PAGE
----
Biotin is the common name for vitamin H or vitamin B7. This water soluble complex vitamin is required by the body to convert fats, protean and carbohydrates into more usable forms.
Biotin is necessary for cell growth and the production of fatty acids, as well as the metabolism of amino acids. Biotin is also used by the body to help maintain regular blood sugar levels.
Good sources of Biotin include sardines, mackerel, liver, kidney beans and egg yolks. Cauliflower and most varieties of mushrooms are also high in Biotin.
The European Commission daily recommendation for Biotin is 150mcg for both men and women. In the United States, the recommendations are considerably higher at 300 micrograms daily. There are no UK set daily recommended allowance figures.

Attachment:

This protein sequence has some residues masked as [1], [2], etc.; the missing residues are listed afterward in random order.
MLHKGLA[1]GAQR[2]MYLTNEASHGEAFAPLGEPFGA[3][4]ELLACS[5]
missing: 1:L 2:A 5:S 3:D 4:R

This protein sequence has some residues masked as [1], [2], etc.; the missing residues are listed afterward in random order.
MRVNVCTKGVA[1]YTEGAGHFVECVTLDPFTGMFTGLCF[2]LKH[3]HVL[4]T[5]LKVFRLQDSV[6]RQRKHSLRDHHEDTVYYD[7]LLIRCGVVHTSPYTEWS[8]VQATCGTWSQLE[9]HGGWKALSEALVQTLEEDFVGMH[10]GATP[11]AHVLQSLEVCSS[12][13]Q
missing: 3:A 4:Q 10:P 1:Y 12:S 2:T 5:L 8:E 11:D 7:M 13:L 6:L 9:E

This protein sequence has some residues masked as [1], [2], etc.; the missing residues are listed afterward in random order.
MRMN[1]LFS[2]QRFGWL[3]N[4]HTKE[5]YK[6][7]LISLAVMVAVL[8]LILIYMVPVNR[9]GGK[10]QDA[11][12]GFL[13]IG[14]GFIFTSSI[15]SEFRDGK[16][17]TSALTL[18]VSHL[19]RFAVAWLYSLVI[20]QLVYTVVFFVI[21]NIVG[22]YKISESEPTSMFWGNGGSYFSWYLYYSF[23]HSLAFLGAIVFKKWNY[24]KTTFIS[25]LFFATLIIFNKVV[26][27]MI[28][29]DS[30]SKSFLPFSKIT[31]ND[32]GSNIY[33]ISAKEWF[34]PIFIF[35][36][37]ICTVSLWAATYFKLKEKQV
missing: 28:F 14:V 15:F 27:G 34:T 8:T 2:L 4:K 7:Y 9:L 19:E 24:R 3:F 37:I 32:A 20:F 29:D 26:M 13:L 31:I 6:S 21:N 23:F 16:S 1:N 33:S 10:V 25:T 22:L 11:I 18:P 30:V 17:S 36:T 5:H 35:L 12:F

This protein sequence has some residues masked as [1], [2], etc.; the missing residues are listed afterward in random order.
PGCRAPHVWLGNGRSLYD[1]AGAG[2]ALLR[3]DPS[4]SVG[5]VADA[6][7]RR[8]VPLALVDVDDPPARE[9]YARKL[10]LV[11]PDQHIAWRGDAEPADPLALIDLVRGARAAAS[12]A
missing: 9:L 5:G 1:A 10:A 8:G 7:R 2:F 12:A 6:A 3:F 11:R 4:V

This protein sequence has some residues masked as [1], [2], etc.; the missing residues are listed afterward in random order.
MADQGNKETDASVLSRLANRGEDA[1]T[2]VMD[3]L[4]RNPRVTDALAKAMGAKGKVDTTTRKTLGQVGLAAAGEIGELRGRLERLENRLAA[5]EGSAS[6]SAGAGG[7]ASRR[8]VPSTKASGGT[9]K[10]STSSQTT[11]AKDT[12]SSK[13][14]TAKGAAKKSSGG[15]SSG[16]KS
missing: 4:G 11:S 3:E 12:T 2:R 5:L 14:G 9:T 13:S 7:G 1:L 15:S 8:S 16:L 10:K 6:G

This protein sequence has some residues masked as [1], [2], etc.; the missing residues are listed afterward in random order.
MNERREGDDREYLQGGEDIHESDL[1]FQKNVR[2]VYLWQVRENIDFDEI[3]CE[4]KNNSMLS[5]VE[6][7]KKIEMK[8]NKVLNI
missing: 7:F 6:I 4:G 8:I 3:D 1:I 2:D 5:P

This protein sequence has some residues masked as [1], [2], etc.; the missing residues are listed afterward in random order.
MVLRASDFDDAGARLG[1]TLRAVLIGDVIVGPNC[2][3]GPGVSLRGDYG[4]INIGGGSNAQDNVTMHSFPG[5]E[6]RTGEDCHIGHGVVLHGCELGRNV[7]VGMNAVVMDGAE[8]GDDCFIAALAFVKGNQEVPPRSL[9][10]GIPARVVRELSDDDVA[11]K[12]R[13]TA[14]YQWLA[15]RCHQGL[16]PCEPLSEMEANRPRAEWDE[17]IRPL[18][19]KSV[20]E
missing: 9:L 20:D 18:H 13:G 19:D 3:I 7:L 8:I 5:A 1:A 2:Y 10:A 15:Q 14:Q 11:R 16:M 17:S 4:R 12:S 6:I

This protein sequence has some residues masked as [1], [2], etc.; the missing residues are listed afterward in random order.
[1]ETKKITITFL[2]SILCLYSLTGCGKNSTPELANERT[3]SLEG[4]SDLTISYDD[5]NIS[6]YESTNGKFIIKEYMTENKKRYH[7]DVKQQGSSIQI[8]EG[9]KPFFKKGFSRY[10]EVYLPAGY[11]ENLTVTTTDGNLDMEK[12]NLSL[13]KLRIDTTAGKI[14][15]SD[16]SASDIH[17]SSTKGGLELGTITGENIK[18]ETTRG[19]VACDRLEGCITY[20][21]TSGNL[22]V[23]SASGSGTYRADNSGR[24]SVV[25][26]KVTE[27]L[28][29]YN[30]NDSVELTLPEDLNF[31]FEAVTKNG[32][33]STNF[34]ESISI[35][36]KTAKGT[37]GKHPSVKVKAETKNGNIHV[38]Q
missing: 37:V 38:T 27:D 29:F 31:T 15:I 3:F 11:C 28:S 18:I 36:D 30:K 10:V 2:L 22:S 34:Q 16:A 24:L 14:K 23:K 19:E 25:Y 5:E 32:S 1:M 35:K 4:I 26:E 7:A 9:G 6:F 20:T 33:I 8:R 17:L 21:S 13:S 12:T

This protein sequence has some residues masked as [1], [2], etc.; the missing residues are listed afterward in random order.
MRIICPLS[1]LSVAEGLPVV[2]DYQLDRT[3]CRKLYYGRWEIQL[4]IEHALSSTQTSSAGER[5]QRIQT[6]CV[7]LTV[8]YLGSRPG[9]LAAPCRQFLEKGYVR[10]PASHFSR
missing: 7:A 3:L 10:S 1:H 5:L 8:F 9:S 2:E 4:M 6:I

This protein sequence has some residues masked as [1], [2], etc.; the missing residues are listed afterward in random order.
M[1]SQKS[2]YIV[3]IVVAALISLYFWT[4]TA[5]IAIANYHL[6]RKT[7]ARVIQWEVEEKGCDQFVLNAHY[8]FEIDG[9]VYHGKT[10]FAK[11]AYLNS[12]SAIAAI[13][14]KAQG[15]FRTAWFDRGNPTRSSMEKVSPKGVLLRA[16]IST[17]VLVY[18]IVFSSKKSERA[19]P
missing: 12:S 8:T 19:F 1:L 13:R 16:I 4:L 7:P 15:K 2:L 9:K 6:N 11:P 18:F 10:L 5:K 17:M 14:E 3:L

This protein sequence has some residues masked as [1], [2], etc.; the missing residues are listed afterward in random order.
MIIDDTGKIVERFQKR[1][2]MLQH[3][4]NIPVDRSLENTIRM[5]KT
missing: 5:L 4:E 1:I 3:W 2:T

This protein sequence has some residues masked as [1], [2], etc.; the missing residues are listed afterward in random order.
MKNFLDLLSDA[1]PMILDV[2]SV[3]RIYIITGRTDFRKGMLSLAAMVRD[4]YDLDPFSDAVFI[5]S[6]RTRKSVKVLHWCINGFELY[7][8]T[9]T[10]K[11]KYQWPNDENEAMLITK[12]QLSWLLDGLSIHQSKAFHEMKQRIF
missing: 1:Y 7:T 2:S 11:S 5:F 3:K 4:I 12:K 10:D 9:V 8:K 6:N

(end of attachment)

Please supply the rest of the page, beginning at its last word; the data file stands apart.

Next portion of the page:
Biotin deficiency can be caused by an unbalanced diet but also through alcohol abuse which impairs the body's ability to function effectively. Pregnant women and the elderly may also be low in Biotin due to the changes in the body's levels of stomach acid.
A Biotin deficiency can cause painful and inflamed skin, as well as significant hair loss. Nausea, loss of appetite, and in some cases, the development of higher cholesterol can also occur.
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